Kenya setting an example to the world with historic ivory burn.

April 2016

After the Giants Club Summit, the government of Kenya will burn 105 tonnes of ivory and 1.5 tonnes of rhino horn. The looming pyres of white and yellow already stand silently waiting on the sodden ground of Nairobi National Park. Grim, depressing, awe-inspiring, these mountains of elephant teeth, testament to the loss of thousands upon thousands of the majestic big beasts, provoke a visceral reaction.

Burning the ivory is Kenya’s logical, progressive and robust approach to securing its natural heritage, led in person by the President under the watchful eye of Dr. Richard Leakey, legendary conservationist and palaeontologist and current Chair of the Kenya Wildlife Service (KWS). For the international community, it demonstrates Kenya’s commitment to put its ivory beyond economic use in line with the African-led Elephant Protection Initiative (EPI). It also embodies the growing, common and unequivocal message from across Africa: true value lies with living elephants not cold ivory.

Look a little closer, however, and you will notice that every tusk, section, statue and bangle is indelibly marked with its own code. Each piece – over 25,000 of them – painstakingly uniquely identified and accounted for: first “KWS” for Kenya then the park or port and date of registration, serial number, and weight.

Last year, KWS launched a collaborative initiative to inventory its ivory – accumulated since before the 1989 international trade ban. Co-funded by Elephant Protection Initiative Secretariat Stop Ivory and Kenyan NGO Save the Elephants, this bold step applied state of the art technology developed by Stop Ivory, to identify and record each piece – including photographs – onto an electronic database. It took six weeks of hard, sweaty and grizzly work carried out diligently and exactingly by government, private sector and NGO teams, including students from Nairobi Technical College.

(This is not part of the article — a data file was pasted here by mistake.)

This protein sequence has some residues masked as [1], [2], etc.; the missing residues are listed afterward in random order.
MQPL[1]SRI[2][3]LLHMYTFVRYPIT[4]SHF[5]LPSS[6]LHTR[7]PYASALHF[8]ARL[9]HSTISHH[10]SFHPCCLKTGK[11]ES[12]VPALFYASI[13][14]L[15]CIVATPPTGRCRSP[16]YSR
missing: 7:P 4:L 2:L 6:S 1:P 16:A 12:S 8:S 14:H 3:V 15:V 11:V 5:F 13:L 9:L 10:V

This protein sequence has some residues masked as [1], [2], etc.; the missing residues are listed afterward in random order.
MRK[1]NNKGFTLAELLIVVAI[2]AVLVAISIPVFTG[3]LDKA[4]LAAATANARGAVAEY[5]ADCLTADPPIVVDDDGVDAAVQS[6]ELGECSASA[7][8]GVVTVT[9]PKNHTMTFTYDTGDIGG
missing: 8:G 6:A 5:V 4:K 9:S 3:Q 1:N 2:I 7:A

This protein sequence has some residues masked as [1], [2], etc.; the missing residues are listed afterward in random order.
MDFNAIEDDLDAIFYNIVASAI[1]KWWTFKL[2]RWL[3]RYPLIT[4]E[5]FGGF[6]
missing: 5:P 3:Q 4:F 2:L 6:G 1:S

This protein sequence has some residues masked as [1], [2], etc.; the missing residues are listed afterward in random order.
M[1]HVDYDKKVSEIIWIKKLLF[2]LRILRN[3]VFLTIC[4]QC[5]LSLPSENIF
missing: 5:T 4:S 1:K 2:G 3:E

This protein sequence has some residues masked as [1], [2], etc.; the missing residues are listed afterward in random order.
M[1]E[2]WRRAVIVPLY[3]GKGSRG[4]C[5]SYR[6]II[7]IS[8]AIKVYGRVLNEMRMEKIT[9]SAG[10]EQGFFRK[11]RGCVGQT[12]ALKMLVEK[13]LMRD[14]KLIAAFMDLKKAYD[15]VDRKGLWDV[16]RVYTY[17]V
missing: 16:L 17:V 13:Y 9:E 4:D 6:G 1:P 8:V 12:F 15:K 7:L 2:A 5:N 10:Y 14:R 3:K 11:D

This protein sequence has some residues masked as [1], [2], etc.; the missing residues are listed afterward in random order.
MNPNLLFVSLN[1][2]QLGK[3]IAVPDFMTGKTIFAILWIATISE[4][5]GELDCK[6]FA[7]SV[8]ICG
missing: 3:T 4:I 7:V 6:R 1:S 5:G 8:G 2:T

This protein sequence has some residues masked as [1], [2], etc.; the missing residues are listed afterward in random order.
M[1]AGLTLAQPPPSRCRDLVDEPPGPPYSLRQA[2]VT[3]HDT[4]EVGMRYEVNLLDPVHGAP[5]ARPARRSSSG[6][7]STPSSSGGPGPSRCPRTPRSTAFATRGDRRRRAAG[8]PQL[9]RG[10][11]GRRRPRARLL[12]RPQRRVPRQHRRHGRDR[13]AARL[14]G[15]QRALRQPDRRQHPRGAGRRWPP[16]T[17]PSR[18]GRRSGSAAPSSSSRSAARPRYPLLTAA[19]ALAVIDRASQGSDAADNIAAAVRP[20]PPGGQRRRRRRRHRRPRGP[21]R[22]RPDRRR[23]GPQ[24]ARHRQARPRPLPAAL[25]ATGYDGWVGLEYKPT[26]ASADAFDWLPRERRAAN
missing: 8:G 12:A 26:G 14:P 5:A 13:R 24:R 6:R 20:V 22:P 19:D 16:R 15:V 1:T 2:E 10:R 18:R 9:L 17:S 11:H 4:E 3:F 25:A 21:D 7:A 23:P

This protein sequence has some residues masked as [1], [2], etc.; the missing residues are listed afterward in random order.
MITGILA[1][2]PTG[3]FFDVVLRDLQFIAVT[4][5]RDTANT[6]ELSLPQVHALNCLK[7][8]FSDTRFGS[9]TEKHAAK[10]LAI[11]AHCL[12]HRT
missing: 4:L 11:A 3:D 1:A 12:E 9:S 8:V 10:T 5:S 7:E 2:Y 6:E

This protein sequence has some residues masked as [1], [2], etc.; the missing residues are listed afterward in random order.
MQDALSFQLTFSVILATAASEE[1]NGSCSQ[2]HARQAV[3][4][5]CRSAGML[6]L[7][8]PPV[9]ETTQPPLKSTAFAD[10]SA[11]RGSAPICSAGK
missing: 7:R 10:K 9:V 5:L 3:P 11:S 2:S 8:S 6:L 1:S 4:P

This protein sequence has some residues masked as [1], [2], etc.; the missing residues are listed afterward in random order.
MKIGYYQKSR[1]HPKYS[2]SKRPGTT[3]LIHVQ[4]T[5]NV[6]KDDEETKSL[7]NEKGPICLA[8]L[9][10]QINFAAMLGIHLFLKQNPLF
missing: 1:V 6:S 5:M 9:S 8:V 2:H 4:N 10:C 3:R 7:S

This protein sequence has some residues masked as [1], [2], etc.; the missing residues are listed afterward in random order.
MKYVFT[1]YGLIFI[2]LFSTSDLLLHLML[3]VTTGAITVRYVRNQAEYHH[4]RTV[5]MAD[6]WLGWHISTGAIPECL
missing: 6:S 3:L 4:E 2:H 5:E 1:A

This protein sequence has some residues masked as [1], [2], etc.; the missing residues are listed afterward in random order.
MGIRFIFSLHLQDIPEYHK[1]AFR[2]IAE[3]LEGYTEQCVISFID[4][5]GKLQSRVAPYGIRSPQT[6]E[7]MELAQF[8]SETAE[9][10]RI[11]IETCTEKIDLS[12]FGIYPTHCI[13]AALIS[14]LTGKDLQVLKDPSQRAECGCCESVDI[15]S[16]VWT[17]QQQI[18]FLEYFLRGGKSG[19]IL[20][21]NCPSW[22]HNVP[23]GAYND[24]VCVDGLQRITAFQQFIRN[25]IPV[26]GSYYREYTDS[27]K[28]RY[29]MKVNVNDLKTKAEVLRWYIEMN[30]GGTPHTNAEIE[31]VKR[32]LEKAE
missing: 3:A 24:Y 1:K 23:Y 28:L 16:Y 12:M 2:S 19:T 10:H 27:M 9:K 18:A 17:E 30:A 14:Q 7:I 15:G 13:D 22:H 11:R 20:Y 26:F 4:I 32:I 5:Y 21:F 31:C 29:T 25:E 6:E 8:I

Some pieces you will see have a neat square the size of a kitchen box of matches cut out at the base. A selection from the whole stock has had samples cut out – from where the tusk was rooted in the jaw – for DNA analysis. A critical new technique in law enforcement around large scale seizures of ivory (measured at over half a ton), this technique not only saves the DNA record of these ghostly herds for posterity, but will also inform government and partners on poaching and trafficking patterns.

The results were interesting. First, KWS found that it held more ivory than it thought it had: finally dispelling long-made and dogged allegations of corruption, thefts and cover-ups on a grand scale. Yes, things were not perfect: the challenge of maintaining such a haul of wildlife products had overwhelmed the outdated systems and storerooms. But strong relationships of trust were built, and a new confidence to move forward developed.

With every piece individually catalogued on a central database and a new sense of confidence, the partnership has moved all of the ivory to Nairobi from across the country; accounted for piece by piece. The inventory and new system have allowed a robust chain of custody to ensure every piece checked out in the field has been checked in in Nairobi and onto a pyre.

As the smoke clears on 1 May, and the rain washes the ash into the African soil, returning the final remnants of these elephants to the earth, we should have hope in our hearts. Kenya will look to a future with elephants, knowing that despite huge external pressures it can overcome the corruption of the illegal ivory trade. We should take her hand and follow her example.

To find out more about The Giants Club Summit go to:

Interview with Dr. Winnie Kiiru of the EPI on the upcoming Ivory Burn in Kenya

Interview with Ktili Mbath on the upcoming Kenya ivory burn

The Anthropocene Project’s drone footage of Kenya Wildlife Service’s burn of illegal and accumulated elephant ivory and rhino horns at Nairobi National Park, Kenya in April 2016. Footage courtesy of Anthropocene Films Inc. © 2018.